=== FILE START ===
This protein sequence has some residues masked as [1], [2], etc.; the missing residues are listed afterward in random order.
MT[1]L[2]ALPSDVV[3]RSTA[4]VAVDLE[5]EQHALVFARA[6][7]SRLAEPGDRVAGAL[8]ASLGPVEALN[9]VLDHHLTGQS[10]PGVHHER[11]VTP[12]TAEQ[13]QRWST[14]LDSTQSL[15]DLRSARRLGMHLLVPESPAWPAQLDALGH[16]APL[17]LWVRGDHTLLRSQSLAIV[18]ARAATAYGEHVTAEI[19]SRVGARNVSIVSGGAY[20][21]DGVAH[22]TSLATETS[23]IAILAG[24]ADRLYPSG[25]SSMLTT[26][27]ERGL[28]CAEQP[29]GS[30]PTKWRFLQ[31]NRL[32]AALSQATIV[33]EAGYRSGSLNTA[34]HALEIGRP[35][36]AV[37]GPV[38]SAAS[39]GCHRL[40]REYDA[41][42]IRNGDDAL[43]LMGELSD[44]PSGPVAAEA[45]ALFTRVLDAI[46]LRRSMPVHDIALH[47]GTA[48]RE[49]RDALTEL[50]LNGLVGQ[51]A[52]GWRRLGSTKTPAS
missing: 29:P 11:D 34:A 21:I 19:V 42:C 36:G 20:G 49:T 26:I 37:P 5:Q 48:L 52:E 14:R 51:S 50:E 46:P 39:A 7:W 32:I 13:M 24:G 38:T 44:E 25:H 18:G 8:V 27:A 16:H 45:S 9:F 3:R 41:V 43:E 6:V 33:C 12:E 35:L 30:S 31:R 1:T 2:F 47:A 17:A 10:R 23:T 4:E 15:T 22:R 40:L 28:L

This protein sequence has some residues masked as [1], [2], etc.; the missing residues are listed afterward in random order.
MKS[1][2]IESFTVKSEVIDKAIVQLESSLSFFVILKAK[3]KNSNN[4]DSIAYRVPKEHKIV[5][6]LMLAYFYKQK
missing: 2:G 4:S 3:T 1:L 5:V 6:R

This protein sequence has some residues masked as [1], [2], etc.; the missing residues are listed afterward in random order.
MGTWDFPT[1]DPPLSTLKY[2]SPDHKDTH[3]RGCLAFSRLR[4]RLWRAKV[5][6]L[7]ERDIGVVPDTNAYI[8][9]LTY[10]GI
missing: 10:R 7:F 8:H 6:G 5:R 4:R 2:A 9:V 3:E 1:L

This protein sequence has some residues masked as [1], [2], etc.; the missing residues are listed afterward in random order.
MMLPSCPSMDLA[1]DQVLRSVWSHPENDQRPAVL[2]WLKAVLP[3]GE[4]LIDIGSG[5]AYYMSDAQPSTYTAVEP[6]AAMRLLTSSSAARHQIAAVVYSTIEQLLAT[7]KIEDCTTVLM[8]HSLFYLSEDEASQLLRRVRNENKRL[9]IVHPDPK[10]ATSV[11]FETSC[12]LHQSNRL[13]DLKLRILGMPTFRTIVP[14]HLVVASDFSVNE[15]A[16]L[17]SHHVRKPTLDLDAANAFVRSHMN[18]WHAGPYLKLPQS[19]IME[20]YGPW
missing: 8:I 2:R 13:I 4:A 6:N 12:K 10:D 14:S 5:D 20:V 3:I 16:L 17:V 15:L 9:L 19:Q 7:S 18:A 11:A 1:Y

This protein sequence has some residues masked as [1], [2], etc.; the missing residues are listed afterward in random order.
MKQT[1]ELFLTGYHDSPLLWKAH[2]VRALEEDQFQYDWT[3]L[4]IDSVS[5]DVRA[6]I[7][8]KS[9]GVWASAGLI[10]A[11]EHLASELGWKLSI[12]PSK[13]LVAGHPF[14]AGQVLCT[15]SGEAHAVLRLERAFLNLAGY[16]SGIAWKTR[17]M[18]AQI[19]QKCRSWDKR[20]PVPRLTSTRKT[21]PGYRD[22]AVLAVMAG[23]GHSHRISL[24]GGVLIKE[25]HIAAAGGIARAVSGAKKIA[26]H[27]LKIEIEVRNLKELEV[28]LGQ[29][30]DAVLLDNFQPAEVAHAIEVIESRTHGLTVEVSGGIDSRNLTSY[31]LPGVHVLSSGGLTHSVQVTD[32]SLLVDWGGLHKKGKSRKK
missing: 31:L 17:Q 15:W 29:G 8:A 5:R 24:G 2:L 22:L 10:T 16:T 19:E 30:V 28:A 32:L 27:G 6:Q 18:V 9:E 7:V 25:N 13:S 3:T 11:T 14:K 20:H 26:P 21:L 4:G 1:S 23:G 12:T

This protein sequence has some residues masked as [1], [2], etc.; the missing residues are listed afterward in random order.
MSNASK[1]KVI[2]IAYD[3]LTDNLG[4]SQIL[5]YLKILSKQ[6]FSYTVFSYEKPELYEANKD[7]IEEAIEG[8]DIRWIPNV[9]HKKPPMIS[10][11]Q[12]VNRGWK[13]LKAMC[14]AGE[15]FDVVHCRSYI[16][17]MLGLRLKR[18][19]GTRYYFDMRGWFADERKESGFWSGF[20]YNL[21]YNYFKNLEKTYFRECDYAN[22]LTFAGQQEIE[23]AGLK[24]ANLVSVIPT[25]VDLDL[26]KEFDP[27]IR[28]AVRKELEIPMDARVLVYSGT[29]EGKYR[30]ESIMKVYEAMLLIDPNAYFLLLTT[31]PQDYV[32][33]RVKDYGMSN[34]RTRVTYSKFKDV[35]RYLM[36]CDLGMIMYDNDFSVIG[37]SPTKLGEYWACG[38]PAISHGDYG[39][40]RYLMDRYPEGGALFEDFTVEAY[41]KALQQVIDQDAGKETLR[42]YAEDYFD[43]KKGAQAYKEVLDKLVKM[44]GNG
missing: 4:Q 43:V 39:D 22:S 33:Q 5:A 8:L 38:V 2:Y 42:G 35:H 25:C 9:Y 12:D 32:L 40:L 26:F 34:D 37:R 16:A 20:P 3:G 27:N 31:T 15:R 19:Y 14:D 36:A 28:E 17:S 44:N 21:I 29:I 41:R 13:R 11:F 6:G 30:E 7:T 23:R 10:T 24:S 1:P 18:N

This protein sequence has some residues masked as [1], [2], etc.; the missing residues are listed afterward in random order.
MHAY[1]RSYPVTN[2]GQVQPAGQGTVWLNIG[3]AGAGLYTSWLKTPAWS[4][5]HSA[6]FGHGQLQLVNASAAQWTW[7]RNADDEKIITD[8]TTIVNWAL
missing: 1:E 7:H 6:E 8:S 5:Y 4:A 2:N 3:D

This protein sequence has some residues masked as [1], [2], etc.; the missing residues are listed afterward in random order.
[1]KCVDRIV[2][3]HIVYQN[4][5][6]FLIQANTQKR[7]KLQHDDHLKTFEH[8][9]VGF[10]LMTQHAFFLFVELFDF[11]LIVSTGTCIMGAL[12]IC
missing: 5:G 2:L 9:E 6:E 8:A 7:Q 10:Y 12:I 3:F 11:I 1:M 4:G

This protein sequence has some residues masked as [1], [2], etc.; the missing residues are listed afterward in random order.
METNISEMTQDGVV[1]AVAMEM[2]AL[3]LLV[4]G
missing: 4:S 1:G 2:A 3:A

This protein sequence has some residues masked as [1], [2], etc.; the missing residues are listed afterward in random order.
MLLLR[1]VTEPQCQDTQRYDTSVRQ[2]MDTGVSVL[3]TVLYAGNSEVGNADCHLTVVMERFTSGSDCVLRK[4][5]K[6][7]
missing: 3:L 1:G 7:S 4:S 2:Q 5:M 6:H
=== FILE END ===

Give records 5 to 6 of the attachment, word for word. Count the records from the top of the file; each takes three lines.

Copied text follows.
This protein sequence has some residues masked as [1], [2], etc.; the missing residues are listed afterward in random order.
MKQT[1]ELFLTGYHDSPLLWKAH[2]VRALEEDQFQYDWT[3]L[4]IDSVS[5]DVRA[6]I[7][8]KS[9]GVWASAGLI[10]A[11]EHLASELGWKLSI[12]PSK[13]LVAGHPF[14]AGQVLCT[15]SGEAHAVLRLERAFLNLAGY[16]SGIAWKTR[17]M[18]AQI[19]QKCRSWDKR[20]PVPRLTSTRKT[21]PGYRD[22]AVLAVMAG[23]GHSHRISL[24]GGVLIKE[25]HIAAAGGIARAVSGAKKIA[26]H[27]LKIEIEVRNLKELEV[28]LGQ[29][30]DAVLLDNFQPAEVAHAIEVIESRTHGLTVEVSGGIDSRNLTSY[31]LPGVHVLSSGGLTHSVQVTD[32]SLLVDWGGLHKKGKSRKK
missing: 31:L 17:Q 15:W 29:G 8:A 5:R 24:G 2:L 22:L 10:T 16:T 19:E 30:V 28:A 32:L 27:G 6:Q 18:V 9:E 7:V 25:N 13:S 3:T 11:T 14:K 20:H 26:P 21:L 4:G 1:S 23:G 12:T

This protein sequence has some residues masked as [1], [2], etc.; the missing residues are listed afterward in random order.
MSNASK[1]KVI[2]IAYD[3]LTDNLG[4]SQIL[5]YLKILSKQ[6]FSYTVFSYEKPELYEANKD[7]IEEAIEG[8]DIRWIPNV[9]HKKPPMIS[10][11]Q[12]VNRGWK[13]LKAMC[14]AGE[15]FDVVHCRSYI[16][17]MLGLRLKR[18][19]GTRYYFDMRGWFADERKESGFWSGF[20]YNL[21]YNYFKNLEKTYFRECDYAN[22]LTFAGQQEIE[23]AGLK[24]ANLVSVIPT[25]VDLDL[26]KEFDP[27]IR[28]AVRKELEIPMDARVLVYSGT[29]EGKYR[30]ESIMKVYEAMLLIDPNAYFLLLTT[31]PQDYV[32][33]RVKDYGMSN[34]RTRVTYSKFKDV[35]RYLM[36]CDLGMIMYDNDFSVIG[37]SPTKLGEYWACG[38]PAISHGDYG[39][40]RYLMDRYPEGGALFEDFTVEAY[41]KALQQVIDQDAGKETLR[42]YAEDYFD[43]KKGAQAYKEVLDKLVKM[44]GNG
missing: 4:Q 43:V 39:D 22:S 33:Q 5:A 8:L 38:V 2:Y 42:G 35:H 25:C 9:Y 12:D 32:L 40:L 26:F 34:D 37:R 16:A 20:P 3:G 27:N 31:T 15:R 19:Y 14:D 36:A 28:E 17:S 44:N 21:I 29:I 41:R 13:R 11:F 6:G 30:E 7:T 23:R 10:T 24:S 1:P 18:N